Sometimes the Americans here with me need or want something that isn’t easy to find in Senegal. Like tampons. On vacation with a limited supply, I generously gave my tampons. Then my period came late – the day I returned home. I shared precious American hair products and then was randomly gifted some later. Sometimes I have something from the U.S. that people here enjoy but never use, like Band-Aids and medicine. I’ve shared all my things like this from the U.S., very generously without worrying. Somehow I haven’t needed anything I’m out of. Sometimes someone makes a joke about me buying them something, but then plot twist: I do it. You know, a ten cent coffee or something. It’s small but it’s big too. Sometimes I am generous with my time, but then that person actually ends up saving me time, either then or another day. Generous is not something I’ve always been and I’m really loving being it now.

(And don’t think that I find it all some interesting unexplainable mystery. I find it all God.)

Learning Wolof: Bay maa, Leave me alone. (Sadly a very necessary phrase.)


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Sunday Morning Peace

Again I am blown away by my experience at church this morning. I visited an Evangelist church in Dakar, about a four minute drive from my house. I went alone today, although in retrospect I should have invited someone to come. Anyway, it was good time spent free of distractions.

The title of the sermon today was “A la recherche du bonheur”, The Search for Happiness. The preacher started off with a little story.

There was a man who lost his wallet after drinking a little too much. The next day he was searching along the road for it.

Another guy approached him and said, “What are you looking for?”

The man replied, “My wallet.” The two men searched and searched but did not find it.

“Are you sure you lost it here?” the second man asked.

“No, I lost it on the other side of the road”, the first man replied.

“Then why are you looking here?” the second man asked, confused.

“Because this side of the road is illuminated.”

After the church laughed at the story, the preacher went into his sermon. He asked what happiness is, and gave it the general definition of “internal satisfaction”. He suggesting some things that the world might offer as evidence of happiness: doing well at work, having a good husband or pretty wife, a nice car, a big TV…. a cellphone with a “petite pomme”, little apple, on the back. Then he asked what the Bible says about happiness. We read Psalms 1:1-6.

He had several good points during his sermon, but one main point was that you can’t search for happiness in a bad place. Another was that happiness that the world offers is futile.

The man looked for his wallet on one side of the road because it was easy to look there – there were street lights. But of course he won’t find what he’s looking for there. For me there are many places and things which are easy to pursue, easy to go and to try and find happiness there. But I know that what I’m looking for is on the other side of the street.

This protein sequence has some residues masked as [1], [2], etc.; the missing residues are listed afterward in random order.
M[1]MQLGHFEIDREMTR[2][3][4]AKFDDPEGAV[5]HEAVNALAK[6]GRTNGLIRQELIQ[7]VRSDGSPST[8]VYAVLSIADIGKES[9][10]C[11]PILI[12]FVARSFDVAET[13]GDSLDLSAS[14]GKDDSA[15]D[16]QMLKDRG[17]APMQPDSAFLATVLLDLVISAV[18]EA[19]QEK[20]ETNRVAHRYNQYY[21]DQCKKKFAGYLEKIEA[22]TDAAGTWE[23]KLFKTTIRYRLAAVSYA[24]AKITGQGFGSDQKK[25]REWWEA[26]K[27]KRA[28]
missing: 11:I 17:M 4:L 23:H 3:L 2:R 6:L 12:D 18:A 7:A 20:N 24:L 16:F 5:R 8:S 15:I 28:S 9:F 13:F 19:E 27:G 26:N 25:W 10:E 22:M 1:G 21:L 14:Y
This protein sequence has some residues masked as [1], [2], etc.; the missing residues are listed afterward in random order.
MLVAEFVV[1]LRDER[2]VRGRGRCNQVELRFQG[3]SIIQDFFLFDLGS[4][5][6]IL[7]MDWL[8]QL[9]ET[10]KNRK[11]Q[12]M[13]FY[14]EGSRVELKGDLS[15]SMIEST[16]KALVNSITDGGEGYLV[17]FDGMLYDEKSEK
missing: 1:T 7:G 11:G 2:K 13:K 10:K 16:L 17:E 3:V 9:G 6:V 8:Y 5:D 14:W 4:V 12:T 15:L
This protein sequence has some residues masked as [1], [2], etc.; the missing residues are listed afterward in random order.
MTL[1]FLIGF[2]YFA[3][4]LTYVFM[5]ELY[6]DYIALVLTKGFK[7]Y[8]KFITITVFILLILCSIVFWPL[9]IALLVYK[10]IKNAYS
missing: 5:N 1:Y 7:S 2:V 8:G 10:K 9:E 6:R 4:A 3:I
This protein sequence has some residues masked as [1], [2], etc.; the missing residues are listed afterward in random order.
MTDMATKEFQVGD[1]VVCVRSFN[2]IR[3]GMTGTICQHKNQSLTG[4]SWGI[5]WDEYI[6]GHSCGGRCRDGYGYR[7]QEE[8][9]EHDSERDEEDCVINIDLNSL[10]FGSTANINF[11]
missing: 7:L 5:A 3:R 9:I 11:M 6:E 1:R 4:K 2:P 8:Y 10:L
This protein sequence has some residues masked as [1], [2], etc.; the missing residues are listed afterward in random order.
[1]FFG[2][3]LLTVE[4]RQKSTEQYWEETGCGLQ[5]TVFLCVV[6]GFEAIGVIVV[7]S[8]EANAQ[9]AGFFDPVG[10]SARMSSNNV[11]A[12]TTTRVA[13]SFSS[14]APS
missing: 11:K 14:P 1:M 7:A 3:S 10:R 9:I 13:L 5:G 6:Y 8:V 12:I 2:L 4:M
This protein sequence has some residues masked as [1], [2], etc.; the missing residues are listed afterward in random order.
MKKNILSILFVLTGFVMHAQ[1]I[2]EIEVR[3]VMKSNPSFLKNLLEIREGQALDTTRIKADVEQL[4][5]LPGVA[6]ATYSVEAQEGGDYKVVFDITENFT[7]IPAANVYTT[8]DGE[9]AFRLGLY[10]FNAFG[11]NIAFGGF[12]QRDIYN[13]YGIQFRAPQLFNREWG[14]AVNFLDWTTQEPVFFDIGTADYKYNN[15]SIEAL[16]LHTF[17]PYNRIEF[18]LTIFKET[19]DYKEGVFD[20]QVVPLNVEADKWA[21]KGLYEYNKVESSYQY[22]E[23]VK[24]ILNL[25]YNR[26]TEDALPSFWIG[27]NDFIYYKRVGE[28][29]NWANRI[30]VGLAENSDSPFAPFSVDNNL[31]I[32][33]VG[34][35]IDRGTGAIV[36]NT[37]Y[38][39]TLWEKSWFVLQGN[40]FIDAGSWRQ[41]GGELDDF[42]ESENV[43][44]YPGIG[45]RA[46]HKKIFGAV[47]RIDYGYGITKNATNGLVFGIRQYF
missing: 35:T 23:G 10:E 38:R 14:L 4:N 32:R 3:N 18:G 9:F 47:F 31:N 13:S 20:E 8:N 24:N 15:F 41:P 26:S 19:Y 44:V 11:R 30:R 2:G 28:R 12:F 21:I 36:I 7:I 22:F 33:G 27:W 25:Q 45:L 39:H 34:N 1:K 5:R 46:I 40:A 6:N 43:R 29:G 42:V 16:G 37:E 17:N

The preacher’s final conclusion was this: La recherche du bonheur est la recherche du Dieu. The search for happiness is the search for God.

The whole service was great. Again, the music was beautiful and inspiring. Together, both the passage we read and the act of taking communion made me think of this:

It’s one thing to drink water every day and stay hydrated. That’s excellent. But I haven’t been. I’ve been dying of thirst, so thirsty that I’ve started to forget that I am and it’s just become a part of my day. But now that I’ve finally taken a drink, I’ve taken a gulp. More than a gulp: today I drank and drank and drank. I was parched. But now I’m hydrated again. I should be better at keeping a water bottle by my side.

This is how I felt at church today, about my daily relationship with God. It’s hard to keep close with him every day, but now that I visited a wellspring today, I drank beaucoup.

The sermon was in French and there is a man who translates it into Wolof. Interestingly, whenever I was paying attention, my comprehension of the sermon was nearly 100%. That’s crazy, because in reality I am nowhere near fluency. I think it’s a combination of several things: The man spoke clearly and slowly and was animated. Furthermore, after each phrase, the Wolof translator spoke. This gave me the chance to a) reflect and make sure I understood the French phrase, and b) use my little understanding of Wolof to re-affirm what I thought I just heard in French. But the main reason I think I understood the entire sermon almost flawlessly was because God wanted me to.

When my mind would wander and I would stop listening to the preacher for a minute, my thoughts always took me to this: Oh I wish ‘so and so’ were here. Even in the U.S. I have this “problem”. When I’m sitting in a good sermon, I spend more time thinking about all the specific people I wish were hearing it instead of focusing on listening it to myself and taking it to heart. I used to get down on myself for this, thinking that I was overly concerned with other people hearing the truth and forgetting that I need to hear these words just as much as anyone. But today I had a different thought. Today I felt that it was God constantly sending me that message, “I want ‘so and so’ to be here.” Today I felt that it was Him laying that on me. I don’t do everything I could do to get those certain people to church! During the sermon today, I made a vow and small plan to start using this phrase that taunts me so much for good and invite people to church with me.